After all, Ted Polhemus has a lot to answer for. He has been the most visible commentator to characterise 'street style' as innately subcultural, spectacular and self-contained - a range of easily identifiable 'looks'. The same thinking pervades the Fruits conception of outlandish Tokyo teens as the epitome of 'street style'. But Breen Burns undermines her entire argument, perhaps unconsciously, by setting up an opposition between the dictates of fashion and what women actually enjoy wearing.

I think actual street style reveals the compromises and interpretive choices ordinary people make; and what I like about this dress is that it combines slinky with tough, punk eyelets with preppie charms. There's something for everyone. And of course, regarding that arse-crack - my bet is that by the time the dress makes it off the back pages of mX and onto the red carpet (and through copycat designs, into stores), it will have been re-cut higher.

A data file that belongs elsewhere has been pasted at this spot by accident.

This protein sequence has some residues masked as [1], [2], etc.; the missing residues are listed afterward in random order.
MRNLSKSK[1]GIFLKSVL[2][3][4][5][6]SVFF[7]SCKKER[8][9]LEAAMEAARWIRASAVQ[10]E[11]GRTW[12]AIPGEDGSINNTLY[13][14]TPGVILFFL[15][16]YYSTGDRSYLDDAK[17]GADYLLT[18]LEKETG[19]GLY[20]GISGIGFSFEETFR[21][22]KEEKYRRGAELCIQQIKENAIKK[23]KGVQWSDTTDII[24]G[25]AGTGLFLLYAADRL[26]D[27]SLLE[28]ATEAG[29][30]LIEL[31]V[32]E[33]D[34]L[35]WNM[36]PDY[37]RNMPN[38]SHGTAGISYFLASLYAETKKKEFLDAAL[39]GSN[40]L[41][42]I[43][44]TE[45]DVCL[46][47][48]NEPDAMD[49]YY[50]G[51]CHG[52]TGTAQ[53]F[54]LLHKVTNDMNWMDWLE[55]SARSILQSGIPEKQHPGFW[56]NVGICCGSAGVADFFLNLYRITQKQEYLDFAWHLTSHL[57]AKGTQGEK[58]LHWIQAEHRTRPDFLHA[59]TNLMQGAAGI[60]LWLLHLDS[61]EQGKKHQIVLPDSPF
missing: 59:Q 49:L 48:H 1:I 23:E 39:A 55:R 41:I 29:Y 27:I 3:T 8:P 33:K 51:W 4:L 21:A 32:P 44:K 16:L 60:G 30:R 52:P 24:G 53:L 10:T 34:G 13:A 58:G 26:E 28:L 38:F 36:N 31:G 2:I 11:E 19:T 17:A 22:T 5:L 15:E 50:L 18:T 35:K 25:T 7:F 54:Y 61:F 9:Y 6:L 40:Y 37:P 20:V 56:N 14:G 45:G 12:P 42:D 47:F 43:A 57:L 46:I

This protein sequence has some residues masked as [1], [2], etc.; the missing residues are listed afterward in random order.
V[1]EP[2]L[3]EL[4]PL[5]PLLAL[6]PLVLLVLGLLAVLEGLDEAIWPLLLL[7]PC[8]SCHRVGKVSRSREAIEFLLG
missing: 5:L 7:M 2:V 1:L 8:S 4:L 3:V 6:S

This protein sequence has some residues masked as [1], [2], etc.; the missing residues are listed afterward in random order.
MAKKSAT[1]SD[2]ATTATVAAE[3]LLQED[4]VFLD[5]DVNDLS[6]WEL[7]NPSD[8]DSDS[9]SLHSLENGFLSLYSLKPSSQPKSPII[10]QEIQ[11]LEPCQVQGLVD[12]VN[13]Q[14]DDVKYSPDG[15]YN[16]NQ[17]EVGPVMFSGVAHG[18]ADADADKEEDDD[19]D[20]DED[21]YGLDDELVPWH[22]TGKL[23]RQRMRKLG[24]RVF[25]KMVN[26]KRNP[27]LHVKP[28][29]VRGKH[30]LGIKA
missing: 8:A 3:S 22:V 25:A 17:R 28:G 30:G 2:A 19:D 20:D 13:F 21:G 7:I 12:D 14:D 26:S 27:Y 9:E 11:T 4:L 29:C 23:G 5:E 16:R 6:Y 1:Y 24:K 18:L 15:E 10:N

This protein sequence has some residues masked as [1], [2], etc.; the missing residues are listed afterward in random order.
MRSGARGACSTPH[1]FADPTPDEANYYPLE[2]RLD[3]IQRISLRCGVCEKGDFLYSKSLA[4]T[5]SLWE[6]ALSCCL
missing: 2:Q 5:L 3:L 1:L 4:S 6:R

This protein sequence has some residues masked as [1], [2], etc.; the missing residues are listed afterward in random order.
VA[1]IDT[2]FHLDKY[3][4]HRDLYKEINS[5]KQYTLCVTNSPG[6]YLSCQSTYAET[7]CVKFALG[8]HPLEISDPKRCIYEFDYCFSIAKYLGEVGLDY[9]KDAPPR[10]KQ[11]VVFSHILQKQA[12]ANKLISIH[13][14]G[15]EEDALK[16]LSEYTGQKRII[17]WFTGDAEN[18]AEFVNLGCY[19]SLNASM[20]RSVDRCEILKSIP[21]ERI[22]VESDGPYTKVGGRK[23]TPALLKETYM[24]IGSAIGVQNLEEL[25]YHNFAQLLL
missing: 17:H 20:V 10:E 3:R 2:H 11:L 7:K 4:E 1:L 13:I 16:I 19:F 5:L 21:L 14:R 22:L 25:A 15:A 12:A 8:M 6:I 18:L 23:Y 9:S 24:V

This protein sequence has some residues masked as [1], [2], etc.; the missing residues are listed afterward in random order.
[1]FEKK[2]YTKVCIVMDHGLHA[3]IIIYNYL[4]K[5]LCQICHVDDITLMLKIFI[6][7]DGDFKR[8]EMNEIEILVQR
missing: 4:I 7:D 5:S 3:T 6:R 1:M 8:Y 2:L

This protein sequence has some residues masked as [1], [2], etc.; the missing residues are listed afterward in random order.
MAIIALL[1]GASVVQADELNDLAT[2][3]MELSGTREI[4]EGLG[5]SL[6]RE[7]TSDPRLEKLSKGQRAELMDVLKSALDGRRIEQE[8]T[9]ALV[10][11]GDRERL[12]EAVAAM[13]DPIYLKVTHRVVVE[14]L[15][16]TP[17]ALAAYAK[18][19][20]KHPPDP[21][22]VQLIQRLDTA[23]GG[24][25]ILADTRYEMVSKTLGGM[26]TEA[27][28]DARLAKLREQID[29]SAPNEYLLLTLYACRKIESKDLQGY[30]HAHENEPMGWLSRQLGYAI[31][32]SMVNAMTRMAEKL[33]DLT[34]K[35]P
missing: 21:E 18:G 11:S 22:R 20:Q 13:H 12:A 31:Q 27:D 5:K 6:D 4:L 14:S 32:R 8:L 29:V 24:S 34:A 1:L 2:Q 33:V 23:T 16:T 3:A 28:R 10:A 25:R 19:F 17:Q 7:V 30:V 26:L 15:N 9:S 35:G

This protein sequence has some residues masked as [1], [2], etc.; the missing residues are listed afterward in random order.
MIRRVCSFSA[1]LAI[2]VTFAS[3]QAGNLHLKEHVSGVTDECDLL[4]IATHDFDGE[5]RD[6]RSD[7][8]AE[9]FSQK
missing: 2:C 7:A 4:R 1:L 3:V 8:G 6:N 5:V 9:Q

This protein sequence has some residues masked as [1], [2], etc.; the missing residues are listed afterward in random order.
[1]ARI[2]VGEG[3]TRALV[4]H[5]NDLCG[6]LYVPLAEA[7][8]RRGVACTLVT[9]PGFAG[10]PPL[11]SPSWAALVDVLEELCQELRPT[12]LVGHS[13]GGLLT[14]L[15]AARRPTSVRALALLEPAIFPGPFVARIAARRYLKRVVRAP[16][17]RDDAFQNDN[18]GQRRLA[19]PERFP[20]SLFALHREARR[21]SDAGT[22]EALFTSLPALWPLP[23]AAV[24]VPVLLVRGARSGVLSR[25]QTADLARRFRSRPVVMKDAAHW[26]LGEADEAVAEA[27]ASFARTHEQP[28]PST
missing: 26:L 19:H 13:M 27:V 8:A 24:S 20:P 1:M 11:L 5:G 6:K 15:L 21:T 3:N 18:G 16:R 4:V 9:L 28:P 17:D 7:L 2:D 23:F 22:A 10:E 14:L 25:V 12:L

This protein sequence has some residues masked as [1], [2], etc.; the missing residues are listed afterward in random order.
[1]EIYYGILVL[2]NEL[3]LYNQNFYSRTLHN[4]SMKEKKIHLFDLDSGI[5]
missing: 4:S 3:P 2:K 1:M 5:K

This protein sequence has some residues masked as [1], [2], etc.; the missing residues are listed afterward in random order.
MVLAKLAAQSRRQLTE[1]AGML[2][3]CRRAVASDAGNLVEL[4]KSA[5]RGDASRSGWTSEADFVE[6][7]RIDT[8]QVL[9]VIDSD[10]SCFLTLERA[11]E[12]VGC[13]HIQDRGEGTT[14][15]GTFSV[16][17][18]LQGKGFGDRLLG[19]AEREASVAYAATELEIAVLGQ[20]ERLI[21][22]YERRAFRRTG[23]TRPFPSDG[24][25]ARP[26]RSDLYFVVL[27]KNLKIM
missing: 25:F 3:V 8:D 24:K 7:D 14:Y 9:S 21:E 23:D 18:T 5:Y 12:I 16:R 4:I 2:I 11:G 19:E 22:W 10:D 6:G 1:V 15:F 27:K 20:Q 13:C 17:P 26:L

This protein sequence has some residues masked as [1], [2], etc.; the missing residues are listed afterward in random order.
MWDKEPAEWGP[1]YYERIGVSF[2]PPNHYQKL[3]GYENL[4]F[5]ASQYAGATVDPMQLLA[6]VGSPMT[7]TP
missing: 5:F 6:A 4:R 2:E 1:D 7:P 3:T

Wednesday, February 23, 2005

Oscar Humphries' take on metrosexual fashion

Oscar Humphries, gormless posh gadabout and son of Barry "Dame Edna" Humphries, has recently returned to London with his tail between his legs after an unsuccessful attempt to become the Kate Moss of the Antipodes. Last year, young Oscar had a really unfortunate column in News Ltd's Sunday Magazine about his raffish adventures at premieres, nightclub openings, etc. Now he's offering his sage fashion advice to readers of The Telegraph (UK).